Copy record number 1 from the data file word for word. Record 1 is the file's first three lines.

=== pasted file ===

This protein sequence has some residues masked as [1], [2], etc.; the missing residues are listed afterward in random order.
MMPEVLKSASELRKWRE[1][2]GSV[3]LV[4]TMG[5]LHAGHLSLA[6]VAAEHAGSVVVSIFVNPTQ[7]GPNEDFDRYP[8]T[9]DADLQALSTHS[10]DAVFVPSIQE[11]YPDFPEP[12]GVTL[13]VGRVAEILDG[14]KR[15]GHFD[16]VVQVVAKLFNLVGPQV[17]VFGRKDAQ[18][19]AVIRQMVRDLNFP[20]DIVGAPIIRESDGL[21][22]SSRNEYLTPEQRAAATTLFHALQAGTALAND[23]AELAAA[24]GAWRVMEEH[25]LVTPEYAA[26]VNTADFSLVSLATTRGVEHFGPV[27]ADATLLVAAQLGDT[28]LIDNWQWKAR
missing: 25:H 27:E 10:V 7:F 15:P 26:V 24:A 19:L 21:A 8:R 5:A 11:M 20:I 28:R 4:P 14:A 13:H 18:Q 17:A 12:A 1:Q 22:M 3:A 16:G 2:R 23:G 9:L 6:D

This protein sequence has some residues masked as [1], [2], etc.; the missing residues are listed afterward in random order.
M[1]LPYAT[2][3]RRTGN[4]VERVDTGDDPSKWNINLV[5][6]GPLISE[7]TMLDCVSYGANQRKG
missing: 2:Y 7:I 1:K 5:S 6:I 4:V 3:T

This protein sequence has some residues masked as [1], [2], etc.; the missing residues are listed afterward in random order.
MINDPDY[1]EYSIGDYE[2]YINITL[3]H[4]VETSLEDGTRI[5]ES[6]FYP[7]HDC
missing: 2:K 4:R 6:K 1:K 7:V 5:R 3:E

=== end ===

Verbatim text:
This protein sequence has some residues masked as [1], [2], etc.; the missing residues are listed afterward in random order.
MMPEVLKSASELRKWRE[1][2]GSV[3]LV[4]TMG[5]LHAGHLSLA[6]VAAEHAGSVVVSIFVNPTQ[7]GPNEDFDRYP[8]T[9]DADLQALSTHS[10]DAVFVPSIQE[11]YPDFPEP[12]GVTL[13]VGRVAEILDG[14]KR[15]GHFD[16]VVQVVAKLFNLVGPQV[17]VFGRKDAQ[18][19]AVIRQMVRDLNFP[20]DIVGAPIIRESDGL[21][22]SSRNEYLTPEQRAAATTLFHALQAGTALAND[23]AELAAA[24]GAWRVMEEH[25]LVTPEYAA[26]VNTADFSLVSLATTRGVEHFGPV[27]ADATLLVAAQLGDT[28]LIDNWQWKAR
missing: 25:H 27:E 10:V 7:F 15:P 26:V 24:A 19:L 21:A 8:R 5:A 11:M 20:I 28:R 4:P 14:A 13:H 18:Q 17:A 12:A 1:Q 22:M 3:A 16:G 2:R 23:G 9:L 6:D